American Pageant Chapter 3
1509-1564. French theologian. Developed the Christian theology known as Calvinism. Attracted Protestant followers with his teachings.
Puritan dissenter banished from the Massachusetts Bay Colony who fled to Rhode Island in 1638
English clergyman and colonist who was expelled from Massachusetts for criticizing Puritanism
English navigator who discovered the Hudson River
long-time governor of Plymouth Colony, wrote "Of Plymouth Plantation"
the last Dutch colonial administrator of New Netherland
Archbishop of Canterbury under Charles I in England. He tried to force the Scottish to use the English Book of Common Prayer. He was later executed by Parliament during the English Civil War.
A Puritan minister who led about 100 settlers out of Massachusetts Bay to Connecticut because he believed that the governor and other officials had too much power. He wanted to set up a colony in Connecticut with strict limits on government.
Englishman and Quaker who founded the colony of Pennsylvania (1644-1718)
1588-1649 First governor of the Massachusetts Bay Colony in 1630.
English name for Metacon who forged an alliance among Indians to try to end the spread of English settlement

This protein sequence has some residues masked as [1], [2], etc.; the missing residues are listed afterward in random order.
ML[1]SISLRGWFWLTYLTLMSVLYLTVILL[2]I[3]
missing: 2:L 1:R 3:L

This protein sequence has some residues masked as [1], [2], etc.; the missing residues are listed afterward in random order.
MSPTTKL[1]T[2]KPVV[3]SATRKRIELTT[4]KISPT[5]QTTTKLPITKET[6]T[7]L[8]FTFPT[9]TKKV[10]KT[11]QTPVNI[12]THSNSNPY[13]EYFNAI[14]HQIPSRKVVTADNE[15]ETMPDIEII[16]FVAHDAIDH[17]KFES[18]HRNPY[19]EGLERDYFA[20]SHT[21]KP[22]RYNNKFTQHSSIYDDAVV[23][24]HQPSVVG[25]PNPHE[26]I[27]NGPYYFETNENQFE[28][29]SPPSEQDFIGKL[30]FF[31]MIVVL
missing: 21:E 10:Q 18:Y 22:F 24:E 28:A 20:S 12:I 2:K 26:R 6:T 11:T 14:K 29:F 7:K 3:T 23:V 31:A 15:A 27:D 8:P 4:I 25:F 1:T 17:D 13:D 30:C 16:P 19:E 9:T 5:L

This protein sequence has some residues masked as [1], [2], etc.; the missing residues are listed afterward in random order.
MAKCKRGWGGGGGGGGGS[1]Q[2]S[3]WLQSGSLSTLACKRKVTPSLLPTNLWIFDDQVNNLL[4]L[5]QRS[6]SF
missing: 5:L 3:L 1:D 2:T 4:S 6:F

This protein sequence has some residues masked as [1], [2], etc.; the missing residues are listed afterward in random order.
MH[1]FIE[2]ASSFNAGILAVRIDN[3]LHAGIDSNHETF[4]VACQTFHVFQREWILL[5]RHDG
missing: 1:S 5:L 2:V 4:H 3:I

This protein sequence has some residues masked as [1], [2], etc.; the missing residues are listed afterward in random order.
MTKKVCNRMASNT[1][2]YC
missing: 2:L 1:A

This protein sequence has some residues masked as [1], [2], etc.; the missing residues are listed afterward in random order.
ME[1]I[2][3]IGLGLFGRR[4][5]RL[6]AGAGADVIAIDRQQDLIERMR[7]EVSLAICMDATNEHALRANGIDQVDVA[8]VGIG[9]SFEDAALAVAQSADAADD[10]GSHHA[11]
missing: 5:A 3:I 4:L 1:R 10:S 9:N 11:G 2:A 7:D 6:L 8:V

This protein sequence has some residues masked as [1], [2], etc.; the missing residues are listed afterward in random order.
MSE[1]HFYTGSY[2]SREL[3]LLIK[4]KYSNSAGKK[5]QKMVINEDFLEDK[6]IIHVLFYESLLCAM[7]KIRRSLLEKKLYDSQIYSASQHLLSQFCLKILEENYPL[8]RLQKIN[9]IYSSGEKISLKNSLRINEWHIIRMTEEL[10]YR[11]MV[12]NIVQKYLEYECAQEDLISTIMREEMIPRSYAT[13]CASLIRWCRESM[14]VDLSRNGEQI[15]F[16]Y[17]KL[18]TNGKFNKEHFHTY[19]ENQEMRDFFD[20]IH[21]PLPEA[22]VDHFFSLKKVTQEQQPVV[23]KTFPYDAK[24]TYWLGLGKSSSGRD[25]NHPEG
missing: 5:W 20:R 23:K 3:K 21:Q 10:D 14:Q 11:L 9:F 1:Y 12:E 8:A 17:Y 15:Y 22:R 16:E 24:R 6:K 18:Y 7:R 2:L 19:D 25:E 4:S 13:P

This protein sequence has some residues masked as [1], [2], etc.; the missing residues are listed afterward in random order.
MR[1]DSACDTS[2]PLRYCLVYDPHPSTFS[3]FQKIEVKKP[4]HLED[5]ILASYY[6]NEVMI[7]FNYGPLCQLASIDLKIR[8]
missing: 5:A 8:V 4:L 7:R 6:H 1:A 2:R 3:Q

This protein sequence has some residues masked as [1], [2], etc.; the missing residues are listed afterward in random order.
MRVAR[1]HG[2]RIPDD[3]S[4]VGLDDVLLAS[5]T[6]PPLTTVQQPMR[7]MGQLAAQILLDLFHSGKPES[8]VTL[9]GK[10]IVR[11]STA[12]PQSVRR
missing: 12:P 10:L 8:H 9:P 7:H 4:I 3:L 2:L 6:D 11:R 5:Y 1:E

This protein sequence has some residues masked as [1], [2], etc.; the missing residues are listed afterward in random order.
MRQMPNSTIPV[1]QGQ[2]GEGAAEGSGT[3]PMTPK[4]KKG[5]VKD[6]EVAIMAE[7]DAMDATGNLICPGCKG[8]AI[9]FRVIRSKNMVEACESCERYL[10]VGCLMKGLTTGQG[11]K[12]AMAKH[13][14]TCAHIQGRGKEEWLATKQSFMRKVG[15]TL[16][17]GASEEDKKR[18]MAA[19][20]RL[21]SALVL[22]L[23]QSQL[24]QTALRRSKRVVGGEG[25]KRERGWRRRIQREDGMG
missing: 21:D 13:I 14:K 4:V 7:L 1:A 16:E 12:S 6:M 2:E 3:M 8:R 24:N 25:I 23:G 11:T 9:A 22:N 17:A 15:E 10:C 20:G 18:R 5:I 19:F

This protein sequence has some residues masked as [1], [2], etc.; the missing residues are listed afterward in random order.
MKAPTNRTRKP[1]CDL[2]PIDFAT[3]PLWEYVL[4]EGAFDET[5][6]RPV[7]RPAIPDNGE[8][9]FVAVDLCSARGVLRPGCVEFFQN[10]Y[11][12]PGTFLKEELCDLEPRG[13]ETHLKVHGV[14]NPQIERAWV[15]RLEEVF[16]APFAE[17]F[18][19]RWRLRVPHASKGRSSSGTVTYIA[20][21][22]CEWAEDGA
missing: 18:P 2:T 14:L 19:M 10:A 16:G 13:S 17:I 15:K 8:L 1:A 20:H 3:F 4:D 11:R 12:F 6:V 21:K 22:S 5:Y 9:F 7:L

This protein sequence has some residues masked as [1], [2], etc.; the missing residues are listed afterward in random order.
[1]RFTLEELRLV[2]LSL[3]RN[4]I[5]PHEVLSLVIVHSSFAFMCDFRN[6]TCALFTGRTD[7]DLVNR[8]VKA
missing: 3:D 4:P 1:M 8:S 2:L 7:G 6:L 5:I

Criticized the Church of England, fled to Massachusetts Bay Colony, defended government's duty to enforce religious rules
Sir Edmund Andros
Governor of the Dominion of New England from 1686 until 1692, when the colonists rebelled and forced him to return to England
king of Sweden whose victories in battle made Sweden a European power
William and Mary
King and Queen of England in 1688. With them, King James' Catholic reign ended. As they were Protestant, the Puritans were pleased because only protestants could be office-holders.
Wampanoag leader who who aided the Pilgrims (1580-1661)
was an early English colonial entrepreneur and founder of the now state of Maine
English colonist in America
German theologian who led the Reformation
New England clergyman who wrote the popular poem "Day of Doom", which told the horrifying fate of the damned
Native American who helped with relation between the natives and the Pilgrims.
a statutory right or privilege granted to a person or group by a government (especially the rights of citizenship and the right to vote)
previous determination as if by destiny or fate
a spiritual enlightenment causing a person to lead a new life
(Bible) an agreement between God and his people in which God makes certain promises and requires certain behavior from them in return
the theological doctrine that by faith and God's grace a Christian is freed from all laws (including the moral standards of the culture)
these regulated the dress of different classes forbidding people from wearing clothes of their social superiors
An English policy of not strictly enforcing laws in its colonies
peaceful resistance to a government by fasting or refusing to cooperate
City upon a hill
name for Mass. Bay Colony coined by Winthrop to describe how their colony should serve as a model of excellence for future generations
a religious movement of the 16th century that began as an attempt to reform the Roman Catholic Church and resulted in the creation of Protestant churches
some one who journeys to a sacred place as an act of religious devotion
New England confederation